copied from Myspace blog
Two roads diverged in a yellow wood,
And sorry I could not travel both
And be one traveler, long I stood
And looked down one as far as I could
To where it bent in the undergrowth;
Then took the other, as just as fair,
And having perhaps the better claim,
Because it was grassy and wanted wear;
Though as for that, the passing there
Had worn them really about the same,
And both that morning equally lay
In leaves no step had trodden black.
Oh, I kept the first for another day!
Yet knowing how way leads onto way,
I doubted if I should ever come back.
I shall be telling this with a sigh
Somewhere ages and ages hence:
Two roads diverged in a wood, and I
I took the one less traveled by,
And that has made all the difference.
Yes, this is a warhorse of a poem, one everyone has probably heard at least once, but it one that resonates with me to a point close to tears. This poem is often misunderstood as being an exultation of the power of taking a bold step into the unknown and winning happiness. I think it is no such thing. It is an expression of anxiety and regret, with just the barest hint of a terrible loneliness. It is also largely about the blindness of choice, about the way the little, seemingly insignificant decisions we make can be magnified into glory or tragedy and we never really know which faces us.
Consider the evidence. The narrator has taken a path that really looked about the same as the one he forswore since both were covered in yellow leaves that no step had really left mud on (trodden black). It was, however, just a bit less traveled, having just a little more grass on it. On these narrow differences, the narrator chose, and now he looks forward to the future and speculates on what the consequences will be of his choice. Is the narrator really comfortable with his choice? Why is the poem entitled "The Road Not Taken"? Why will he be telling of his choice with a sigh rather than with proud declamation? Perhaps it may be a sigh of relief that he has barely managed to avert the disaster that might have occurred had he taken the other path. But I think he is sighing because he expects that when he reaches the end of the road, he will have little company to keep because it is the less traveled road, and he has forsaken the road that would have put him more among his fellow men. The irony is that the roads really looked about the same to him when he made the choice, so he knows he might just as easily have picked the other. He is afraid he has made the wrong choice, and is regretting it already in advance. There is some room for a more positive interpretation of the poem, some real ambiguity, but the evidence seems to me to weigh in favor of the narrator's anxiety and regret. (In fact, Frost in an interview apparently said that he was inspired to write this poem by a friend of his that was always second-guessing himself about things he had or hadn't done, avenues he had or hadn't explored.)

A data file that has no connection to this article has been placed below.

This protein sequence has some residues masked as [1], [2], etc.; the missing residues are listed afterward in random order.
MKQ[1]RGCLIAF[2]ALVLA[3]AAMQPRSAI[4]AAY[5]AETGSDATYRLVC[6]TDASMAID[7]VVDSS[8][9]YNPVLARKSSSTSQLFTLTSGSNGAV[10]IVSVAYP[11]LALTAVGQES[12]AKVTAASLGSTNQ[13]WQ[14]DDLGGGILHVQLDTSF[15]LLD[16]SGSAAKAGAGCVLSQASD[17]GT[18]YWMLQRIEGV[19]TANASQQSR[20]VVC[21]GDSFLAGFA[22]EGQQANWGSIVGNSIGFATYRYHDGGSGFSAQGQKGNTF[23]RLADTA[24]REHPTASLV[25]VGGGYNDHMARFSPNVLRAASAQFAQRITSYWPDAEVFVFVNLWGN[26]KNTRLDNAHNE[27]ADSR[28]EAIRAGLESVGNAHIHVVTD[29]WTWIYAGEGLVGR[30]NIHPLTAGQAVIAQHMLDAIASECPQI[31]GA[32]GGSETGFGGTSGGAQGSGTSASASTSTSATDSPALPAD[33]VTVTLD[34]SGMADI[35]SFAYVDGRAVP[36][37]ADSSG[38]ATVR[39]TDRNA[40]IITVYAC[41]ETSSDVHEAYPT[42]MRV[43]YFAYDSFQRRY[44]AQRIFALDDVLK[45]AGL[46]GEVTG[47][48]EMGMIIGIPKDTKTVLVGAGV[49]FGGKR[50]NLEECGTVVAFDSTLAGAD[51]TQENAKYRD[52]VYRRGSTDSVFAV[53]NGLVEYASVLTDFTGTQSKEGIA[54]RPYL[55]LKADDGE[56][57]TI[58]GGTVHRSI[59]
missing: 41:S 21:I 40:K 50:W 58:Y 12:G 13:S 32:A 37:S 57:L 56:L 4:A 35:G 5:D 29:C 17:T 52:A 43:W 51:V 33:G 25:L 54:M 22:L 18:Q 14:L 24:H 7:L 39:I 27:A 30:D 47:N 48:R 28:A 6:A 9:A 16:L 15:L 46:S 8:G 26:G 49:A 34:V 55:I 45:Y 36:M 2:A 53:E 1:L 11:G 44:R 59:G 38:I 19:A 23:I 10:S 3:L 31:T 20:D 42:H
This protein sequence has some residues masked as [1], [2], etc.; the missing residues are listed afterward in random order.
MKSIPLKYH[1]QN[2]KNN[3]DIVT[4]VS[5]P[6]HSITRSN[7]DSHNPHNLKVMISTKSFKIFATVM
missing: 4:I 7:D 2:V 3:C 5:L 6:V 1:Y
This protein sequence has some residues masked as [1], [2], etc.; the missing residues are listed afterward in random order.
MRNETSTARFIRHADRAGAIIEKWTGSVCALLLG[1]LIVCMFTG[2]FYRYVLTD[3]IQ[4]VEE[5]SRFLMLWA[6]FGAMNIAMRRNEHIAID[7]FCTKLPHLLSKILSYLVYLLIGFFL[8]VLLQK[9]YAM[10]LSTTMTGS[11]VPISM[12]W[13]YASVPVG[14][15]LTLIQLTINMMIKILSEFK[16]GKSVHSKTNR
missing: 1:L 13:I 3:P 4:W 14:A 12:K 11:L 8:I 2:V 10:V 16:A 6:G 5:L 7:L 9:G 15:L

If you haven't heard American composer Randall Thompson's choral arrangement of some of Frost's poems, "Frostiania", I highly recommend it. I think his ending of "The Road Not Taken" is astute, capturing the ambiguity of the poem, but settling on the meaning the poet probably more intended. He repeats the line, "And that has made all the difference." The first time, he ends on a major chord which breathes a sense of quiet cheer, but in the repeat he ends on the parallel minor chord and the piece ends with a dark, wintry chill where you can almost hear and see the snow blowing through the trees at dusk, and feel the coldness of the scene. Winter must follow the yellow leaves of autumn, and the narrator, in the end, is caught outside in the blizzard rather than being indoors by the fire.
It's easy to hear a recitation of Robert Frost, think "oh
it's that famous poem about woods or roads or apple-picking", and totally
miss the depth of meaning in the works. Frost's imagery and diction are generally
crystal clear, unlike many of his contemporaries. But you always have to ask
yourself what aspect of the human condition is he likely to be talking about
beneath the placid, pastoral imagery. Ask yourself what the objects in the scene
correspond to in the human condition and what the allegory suggests. Once you
do this, you often find that Frost's poems aren't so simple, aren't so tranquil,
but reflect a quite melancholy and even anxious world-view, one in which the
universe is not so terribly kind and life labors always under the shadow of
Fate, death, time, etc.
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